Comments were mostly supportive ― with face-palming gifs, shocked and angry emojis, words of solidarity. One mentioned malpractice; a few noted that they now opt out of weigh-ins for check-ups; some people told their own stories of medical and mental health providers bringing up weight when it was irrelevant and inappropriate. Another shared their fear that heavier people might not receive access to ventilators during shortages because they’d be misperceived as having poorer prognoses.

A few more friends chimed in to play devil’s advocate ― trusting that there must be a reason for the doctor’s comment. A relative explained that although it may have been poor bedside manner, the doctor could be worried about weight gain leading to future health issues, such as Type 2 Diabetes. A nurse mentioned that people with a body mass index (BMI) over 25 have worse outcomes and higher mortality rates ― but a recent study asserts that those categorized as “overweight” (with a BMI of 27) are at the lowest risk for all-cause mortality. Additionally, obese patients have better outcomes when being treated for a variety of ailments ― including significantly lower mortality rates when treated for pneumonia ― the illness this doctor should have been focused on.

“Fatphobia will continue to negatively impact the quality of care all people receive if providers are distracted by weight standards or cultural ideals.”

People with higher weights receive a lower quality of care from their providers ― including delays in access to treatments ― due to cognitive bias. This could be the cause of those worse outcomes and comorbidities my friends are worried about. During this pandemic, when health care providers are deciding whose symptoms are most urgent and severe, lack of access and decreased quality of care will cost lives.

The comments in the doctor’s defense point to the internalized belief that being fat is bad, that being fat leads to other bad things. They point to subconscious patterns of thinking that guide flawed decisions, such as placing too much concern on some future weight rather than recovering from a tangible virus. We must stop justifying the health care industry’s obsession with weight ― and that starts with combating our own tendencies toward the same beliefs.

I didn’t include my weight in the vitals connected to the app, so this doctor didn’t actually know that number or my BMI. She could only see my face on the screen. I suppose it’s possible that she made an inference about my weight based on a bad camera angle ― but her statement was more like a reflex, absent of considerations about my own body or experience.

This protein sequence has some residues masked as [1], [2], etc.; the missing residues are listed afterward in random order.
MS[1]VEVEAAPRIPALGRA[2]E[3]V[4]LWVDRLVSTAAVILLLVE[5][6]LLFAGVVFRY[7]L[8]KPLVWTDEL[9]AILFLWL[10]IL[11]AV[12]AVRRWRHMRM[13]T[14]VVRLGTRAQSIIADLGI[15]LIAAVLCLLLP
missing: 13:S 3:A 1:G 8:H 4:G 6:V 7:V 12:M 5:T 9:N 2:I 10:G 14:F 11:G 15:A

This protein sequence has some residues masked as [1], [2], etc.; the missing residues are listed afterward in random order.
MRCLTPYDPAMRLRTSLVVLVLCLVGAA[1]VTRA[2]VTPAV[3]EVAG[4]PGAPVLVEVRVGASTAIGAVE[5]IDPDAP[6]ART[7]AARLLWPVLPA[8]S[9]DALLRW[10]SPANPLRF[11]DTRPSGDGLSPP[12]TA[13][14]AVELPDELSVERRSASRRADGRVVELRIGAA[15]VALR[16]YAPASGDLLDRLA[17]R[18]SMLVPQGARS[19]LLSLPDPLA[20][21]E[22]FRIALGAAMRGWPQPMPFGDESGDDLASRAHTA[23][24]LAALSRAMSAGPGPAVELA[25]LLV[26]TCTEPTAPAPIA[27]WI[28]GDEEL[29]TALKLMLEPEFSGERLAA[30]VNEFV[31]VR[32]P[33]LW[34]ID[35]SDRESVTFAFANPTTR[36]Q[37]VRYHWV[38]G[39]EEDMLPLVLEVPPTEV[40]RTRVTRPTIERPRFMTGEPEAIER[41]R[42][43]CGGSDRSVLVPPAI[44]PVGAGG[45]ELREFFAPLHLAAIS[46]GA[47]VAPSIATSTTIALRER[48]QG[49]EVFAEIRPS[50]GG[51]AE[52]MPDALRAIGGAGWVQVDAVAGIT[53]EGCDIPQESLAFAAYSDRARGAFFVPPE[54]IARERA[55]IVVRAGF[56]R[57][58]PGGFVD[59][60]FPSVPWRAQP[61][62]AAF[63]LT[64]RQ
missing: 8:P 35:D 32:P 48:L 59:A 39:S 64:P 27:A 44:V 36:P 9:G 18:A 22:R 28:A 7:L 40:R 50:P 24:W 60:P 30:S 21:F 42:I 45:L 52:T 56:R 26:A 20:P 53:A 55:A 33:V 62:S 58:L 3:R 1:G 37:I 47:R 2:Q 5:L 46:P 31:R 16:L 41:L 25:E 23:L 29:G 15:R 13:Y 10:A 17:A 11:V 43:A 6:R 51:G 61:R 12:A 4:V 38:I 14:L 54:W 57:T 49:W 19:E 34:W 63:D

Since she couldn’t actually size me up with her eyes or a number, she made the assumption that any gained pounds wouldn’t be OK for anyone ― no matter their shape or weight. In that moment, she projected a cultural ideal onto my treatment ― encouraging the belief that it would be better to maintain my size than conquer life-threatening pneumonia.

If you are a patient whose treatment is being stifled by a biased provider, you should seek care elsewhere ― but that’s easier said than done. My call wasted $50, and a second opinion would cost another ― or a much more expensive trip to the ER. What will happen to those who don’t have that kind of cash? Or time?

Fatphobia will continue to negatively impact the quality of care all people receive if providers are distracted by weight standards or cultural ideals. During a global pandemic when actual or virtual lines for health care consume hours and providers are even more overworked than we’re used to, we cannot delay treatment due to cognitive bias.

This doctor did not allow me to advocate for my needs, even though I was an informed patient. Her unwillingness to extend the use of a crucial medication during a pandemic demonstrates just how pervasive our cultural obsession with thinness has become.

It took a few more hours for me to find a new provider, who proved glad I reached out and helped me find the right dosing to extend the steroids a few more days. My most severe symptoms have dissipated, and I know that I’ll be OK in time. I trust that these providers will help me make decisions about my health based on preserving my life rather than my waistline.

But this experience serves as a reminder that if we hope to survive this pandemic, we must become fierce advocates who hold the health care industry to our own standards, unafraid to challenge the status quo.